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Advanced Academic Programs of Roslyn Redesigns STEM Offerings

Advanced Academic Programs of Roslyn Redesigns STEM Offerings

Each grade divides students in three different levels of classes based on ability, but prepares all students to tackle problems in the real world.


As of this fall, Academic Programs of Roslyn's math curriculum now incorporates three levels for each grade to best suit the diverse student community: fundamental, advanced, and competition math. The robotics program will now including coding, physical computing, artificial intelligence, and machine learning, with opportunities to learn from industry professionals.

Physics classes will now be offered in five main levels, beginning with pre-physics (grades 5-7) and then physics 0-4, taught by a former physics professor aiming to help students understand physics from an engineer’s eyes. 

Headmaster Tatiana Portnaya says these new programs were incorporated to help students solve real life problems and see that math and science are applicable to life outside the classroom.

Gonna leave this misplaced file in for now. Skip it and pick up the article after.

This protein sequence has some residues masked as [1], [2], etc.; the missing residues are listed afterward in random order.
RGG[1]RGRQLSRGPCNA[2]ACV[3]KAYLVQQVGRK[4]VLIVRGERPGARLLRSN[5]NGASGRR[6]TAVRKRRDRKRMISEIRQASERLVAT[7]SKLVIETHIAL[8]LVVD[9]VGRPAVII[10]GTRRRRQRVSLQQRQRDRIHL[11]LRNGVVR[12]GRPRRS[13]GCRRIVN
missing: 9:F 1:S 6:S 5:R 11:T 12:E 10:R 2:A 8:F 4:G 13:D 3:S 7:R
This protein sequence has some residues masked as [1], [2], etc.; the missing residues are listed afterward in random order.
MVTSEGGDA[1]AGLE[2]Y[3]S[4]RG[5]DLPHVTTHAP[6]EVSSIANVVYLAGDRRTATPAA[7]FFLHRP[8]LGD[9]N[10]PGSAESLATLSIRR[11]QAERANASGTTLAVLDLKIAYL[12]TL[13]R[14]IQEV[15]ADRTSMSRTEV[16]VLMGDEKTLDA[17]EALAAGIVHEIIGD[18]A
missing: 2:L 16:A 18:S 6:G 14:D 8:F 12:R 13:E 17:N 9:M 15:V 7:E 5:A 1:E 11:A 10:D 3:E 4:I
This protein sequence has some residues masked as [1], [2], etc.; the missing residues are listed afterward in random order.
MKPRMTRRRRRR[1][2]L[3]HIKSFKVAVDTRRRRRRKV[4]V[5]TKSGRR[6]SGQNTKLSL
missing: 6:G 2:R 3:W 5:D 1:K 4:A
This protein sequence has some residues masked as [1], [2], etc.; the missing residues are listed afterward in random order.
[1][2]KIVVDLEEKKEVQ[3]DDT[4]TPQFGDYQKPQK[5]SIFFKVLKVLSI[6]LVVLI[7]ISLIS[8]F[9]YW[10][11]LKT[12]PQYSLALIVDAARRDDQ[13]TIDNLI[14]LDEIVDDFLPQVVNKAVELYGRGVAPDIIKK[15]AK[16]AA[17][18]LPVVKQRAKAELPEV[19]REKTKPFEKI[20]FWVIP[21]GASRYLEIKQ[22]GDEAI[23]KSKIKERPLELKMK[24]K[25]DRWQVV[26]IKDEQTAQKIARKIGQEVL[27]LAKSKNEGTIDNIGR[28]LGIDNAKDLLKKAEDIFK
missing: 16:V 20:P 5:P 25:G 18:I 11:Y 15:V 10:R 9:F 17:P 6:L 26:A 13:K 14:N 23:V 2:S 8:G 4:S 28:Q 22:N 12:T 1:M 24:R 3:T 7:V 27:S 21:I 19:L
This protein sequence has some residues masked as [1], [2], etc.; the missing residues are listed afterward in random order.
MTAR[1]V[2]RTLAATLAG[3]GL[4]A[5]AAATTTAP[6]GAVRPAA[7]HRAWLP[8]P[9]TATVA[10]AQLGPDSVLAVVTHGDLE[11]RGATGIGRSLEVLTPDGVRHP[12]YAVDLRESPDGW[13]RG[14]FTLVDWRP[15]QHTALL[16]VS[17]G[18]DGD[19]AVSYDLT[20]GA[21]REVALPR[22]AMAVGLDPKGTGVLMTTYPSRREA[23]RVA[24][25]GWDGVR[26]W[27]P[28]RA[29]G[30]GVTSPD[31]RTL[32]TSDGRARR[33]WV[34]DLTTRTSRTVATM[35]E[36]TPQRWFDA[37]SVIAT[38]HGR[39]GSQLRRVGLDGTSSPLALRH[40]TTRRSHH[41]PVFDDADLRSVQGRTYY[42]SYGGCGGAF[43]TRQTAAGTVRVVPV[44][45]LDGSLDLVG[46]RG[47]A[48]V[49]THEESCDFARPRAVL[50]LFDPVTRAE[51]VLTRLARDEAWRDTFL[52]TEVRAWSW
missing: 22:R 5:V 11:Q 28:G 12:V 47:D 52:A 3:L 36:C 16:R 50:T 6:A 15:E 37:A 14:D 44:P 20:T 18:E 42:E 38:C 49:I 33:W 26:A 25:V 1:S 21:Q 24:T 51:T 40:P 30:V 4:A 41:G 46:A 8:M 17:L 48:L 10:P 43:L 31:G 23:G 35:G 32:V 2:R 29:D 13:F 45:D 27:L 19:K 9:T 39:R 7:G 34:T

Advanced Academic Programs uses this programming to help set its students apart in the real world–to show kids that everything they study in the classroom is at their disposal in life, which Portnaya says many students do not recognize. Her time working at a university helped her understand many students have significant gaps in their math knowledge. Working with kids from a young age can both help reduce knowledge gaps and give them a solid foundation for problem solving and analysis. Beyond math, Advanced Academic Programs offers programming in visual arts, English, foreign languages, music, and more.

For those who are interested in languages, we bring in the linguistics department. For those interested in arts, we do lots of verbal technology products. They get very excited that they understand how something like self-driving cars work,” Portnaya says.

Jacqueline Neber

Author: Jacqueline Neber is an assistant editor and a graduate of The Writing Seminars at Johns Hopkins University. When she's not focused on writing special needs and education features, you can find her petting someone else's dog. See More

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